Imagine if everyone knew what to check for before the dreaded pre-close inspection. Baffled inspectors would be greeted by move-in-ready houses while eliminating much of the stress from the listing and selling process.
People listing a house for sale often assume they’ll need to replace the windows they’ve been propping open for the last five years. Most of the time, they’re wrong. Making the necessary repairs early on will save you from last-minute headaches and panicked, unnecessary purchases. As a hardware replacement company, our phone calls often seem scripted due to how similar they are.
Customer: “I’m having a problem with my windows.”
SWISCO: “What’s wrong with them?”
Customer: “They’re 30 years old and don’t stay up!”
In reality, the necessary repairs are often inexpensive and relatively simple. The conversation is often followed by a heavy sigh of relief that new support balances, which cost about $20 per window to replace, will rectify the problem. This is just one example of many similar situations in which a potential disaster turns into a mild bump in the road once the homeowner determines the repairs needed to sell their house.
Imagine if everyone knew what to check for before the dreaded pre-close inspection. Baffled inspectors and happy buyers would wander around the move-in-ready house in shock. Not to mention the amount of stress that would be eliminated from the listing and selling process.
The first step to making this seemingly unattainable dream a reality is to start preparing the house for sale as early as possible. If you’re planning on listing a house for sale in the spring, take advantage of the fall and winter months leading up to your listing date to get the house in tip-top shape. People may not be buying as heavily during the winter season, even though they probably should since listings tend to drop in price. Take advantage of the lag in buyer interest and any nice weather to repair various parts of the house that might have become worn over the years. Gaining advice from seasoned buyers and sellers is invaluable information. Luckily, SWISCO employees have no shortage of wisdom to spare when it comes to selling a house and making room in your wallet for the two-bedroom condo or cozy cottage of your dreams.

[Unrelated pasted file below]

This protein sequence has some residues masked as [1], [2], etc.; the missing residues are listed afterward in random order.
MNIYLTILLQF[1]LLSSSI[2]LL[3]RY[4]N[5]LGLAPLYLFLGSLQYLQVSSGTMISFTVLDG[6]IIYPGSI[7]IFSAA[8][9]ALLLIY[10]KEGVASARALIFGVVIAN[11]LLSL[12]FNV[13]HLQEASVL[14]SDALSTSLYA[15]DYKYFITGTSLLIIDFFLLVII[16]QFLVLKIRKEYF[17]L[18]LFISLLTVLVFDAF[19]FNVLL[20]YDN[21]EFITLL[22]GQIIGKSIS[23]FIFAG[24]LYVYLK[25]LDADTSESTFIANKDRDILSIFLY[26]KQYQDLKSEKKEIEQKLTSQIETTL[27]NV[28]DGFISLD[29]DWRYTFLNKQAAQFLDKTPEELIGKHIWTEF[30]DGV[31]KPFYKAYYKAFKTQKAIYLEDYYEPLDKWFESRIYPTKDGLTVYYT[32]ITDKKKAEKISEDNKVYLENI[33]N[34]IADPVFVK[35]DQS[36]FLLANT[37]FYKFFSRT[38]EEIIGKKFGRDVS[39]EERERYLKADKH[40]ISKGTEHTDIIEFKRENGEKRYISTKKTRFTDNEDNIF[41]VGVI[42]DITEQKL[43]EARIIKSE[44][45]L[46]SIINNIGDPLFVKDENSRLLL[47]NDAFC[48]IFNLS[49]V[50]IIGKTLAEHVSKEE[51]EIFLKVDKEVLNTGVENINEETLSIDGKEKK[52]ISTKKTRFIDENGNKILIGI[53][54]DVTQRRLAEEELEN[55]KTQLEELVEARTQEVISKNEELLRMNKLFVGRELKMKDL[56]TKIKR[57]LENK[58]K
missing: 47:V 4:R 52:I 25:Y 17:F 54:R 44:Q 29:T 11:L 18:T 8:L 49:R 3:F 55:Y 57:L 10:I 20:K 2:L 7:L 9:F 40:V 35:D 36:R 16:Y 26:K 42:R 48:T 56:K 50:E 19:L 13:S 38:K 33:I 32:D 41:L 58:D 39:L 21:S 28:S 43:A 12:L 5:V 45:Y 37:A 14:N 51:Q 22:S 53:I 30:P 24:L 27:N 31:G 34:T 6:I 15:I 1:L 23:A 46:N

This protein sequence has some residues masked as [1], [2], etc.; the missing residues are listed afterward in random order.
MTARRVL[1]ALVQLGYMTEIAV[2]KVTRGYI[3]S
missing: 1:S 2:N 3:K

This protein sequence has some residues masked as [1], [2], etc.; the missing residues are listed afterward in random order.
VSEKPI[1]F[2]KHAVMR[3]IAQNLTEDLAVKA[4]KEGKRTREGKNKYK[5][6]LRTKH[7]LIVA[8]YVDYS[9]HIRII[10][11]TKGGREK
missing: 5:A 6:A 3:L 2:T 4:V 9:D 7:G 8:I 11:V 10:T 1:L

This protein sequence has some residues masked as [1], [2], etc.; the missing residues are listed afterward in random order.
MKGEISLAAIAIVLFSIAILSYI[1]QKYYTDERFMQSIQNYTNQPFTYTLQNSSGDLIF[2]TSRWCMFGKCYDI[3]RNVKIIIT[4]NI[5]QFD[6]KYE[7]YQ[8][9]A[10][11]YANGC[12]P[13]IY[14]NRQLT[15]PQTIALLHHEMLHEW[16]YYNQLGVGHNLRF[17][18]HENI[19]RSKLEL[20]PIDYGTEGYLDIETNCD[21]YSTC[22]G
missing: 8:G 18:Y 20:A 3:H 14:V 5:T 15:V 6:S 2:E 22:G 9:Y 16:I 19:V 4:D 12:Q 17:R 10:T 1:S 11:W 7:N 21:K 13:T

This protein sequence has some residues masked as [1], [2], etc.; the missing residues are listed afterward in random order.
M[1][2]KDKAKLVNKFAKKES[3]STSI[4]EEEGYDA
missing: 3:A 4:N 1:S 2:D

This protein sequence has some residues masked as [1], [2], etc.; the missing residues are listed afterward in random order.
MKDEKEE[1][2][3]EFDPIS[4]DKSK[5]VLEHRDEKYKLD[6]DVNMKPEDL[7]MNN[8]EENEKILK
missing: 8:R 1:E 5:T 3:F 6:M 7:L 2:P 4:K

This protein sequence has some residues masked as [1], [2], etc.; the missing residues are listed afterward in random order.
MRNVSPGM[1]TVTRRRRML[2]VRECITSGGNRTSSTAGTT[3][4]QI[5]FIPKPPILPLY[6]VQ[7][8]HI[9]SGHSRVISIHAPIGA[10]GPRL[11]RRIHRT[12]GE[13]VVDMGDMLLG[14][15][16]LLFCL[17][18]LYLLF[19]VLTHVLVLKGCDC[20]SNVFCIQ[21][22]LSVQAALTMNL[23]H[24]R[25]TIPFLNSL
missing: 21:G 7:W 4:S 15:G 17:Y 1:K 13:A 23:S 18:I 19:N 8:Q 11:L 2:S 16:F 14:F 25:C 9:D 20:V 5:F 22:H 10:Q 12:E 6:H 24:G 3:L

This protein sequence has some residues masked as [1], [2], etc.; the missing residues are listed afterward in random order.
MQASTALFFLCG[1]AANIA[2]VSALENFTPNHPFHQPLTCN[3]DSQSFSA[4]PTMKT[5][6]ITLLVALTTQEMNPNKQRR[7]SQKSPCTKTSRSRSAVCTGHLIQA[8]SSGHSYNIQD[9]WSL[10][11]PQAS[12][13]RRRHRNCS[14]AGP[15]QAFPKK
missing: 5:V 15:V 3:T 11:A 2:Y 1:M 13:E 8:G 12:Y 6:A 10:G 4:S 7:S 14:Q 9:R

The funny thing is, the idea of moving back to my hometown didn’t come from me. It came from my wife. We had lived in a town about 35 miles away from “home” for 26 years. No matter where you live, or for how long, the place you spent your school years will always be “home”.
One night we’re walking the dog, and my wife says she’s ready for a change. Just like that, we ended up moving back to my hometown, where much of my family still resided, seven years ago. No matter how experienced you are at the sell-a-house, buy-a-house thing, there’s always the surprise or two (or ten) in route to your next best home ever. That buyer and seller inspection is right at the center of it all.
Whether you’re the buyer or the seller, I guess the inspector’s report could be aptly labeled “the panic report.” Both sides are hoping for a rubber-stamped, thumbs-up endorsement of the home, the sale price, the neighborhood, and while we’re at it, the color of the curtains. Well, it sadly doesn’t work that way.
Instead, what you get is a real-world reality check in the form of a list of problems neither side knew they had. That list can go to 35 pages, with a fixed closing date, movers who want to be paid, landlords who want to move on with their property, and hundreds of thousands of dollars in motion. And that’s where the panic sets in.
But take a closer look and maybe panic is unnecessary. With the right resources and frame of mind, that 35-page report becomes a nuisance summary. More importantly, a very fixable one.
That list was in our hands more than seven years ago, and gee whiz, I wish we’d kept the report. Well, we did keep the digital download of the report. On a computer that died. Backup? Sure, I have a backup. Uh… right over here. Or maybe that was over here… But I do remember certain things. And those things tend to pile up quick enough.
The biggest thing I remember was the inspector of the house we were selling suggested changing the window midway down the steps to shatterproof glass. You see, there was a right-angle turn at the midway point, and the inspector said if someone falls down the stairs, they could cartwheel their way through the glass. Pretty gruesome imagery, I know. Still, we rejected that one.
Shockingly, you can do that. If the seller doesn’t want to make changes, the buyer may have the right to walk away from the deal or start negotiating on a compromise. The shatterproof glass wound up being a non-issue in our deal.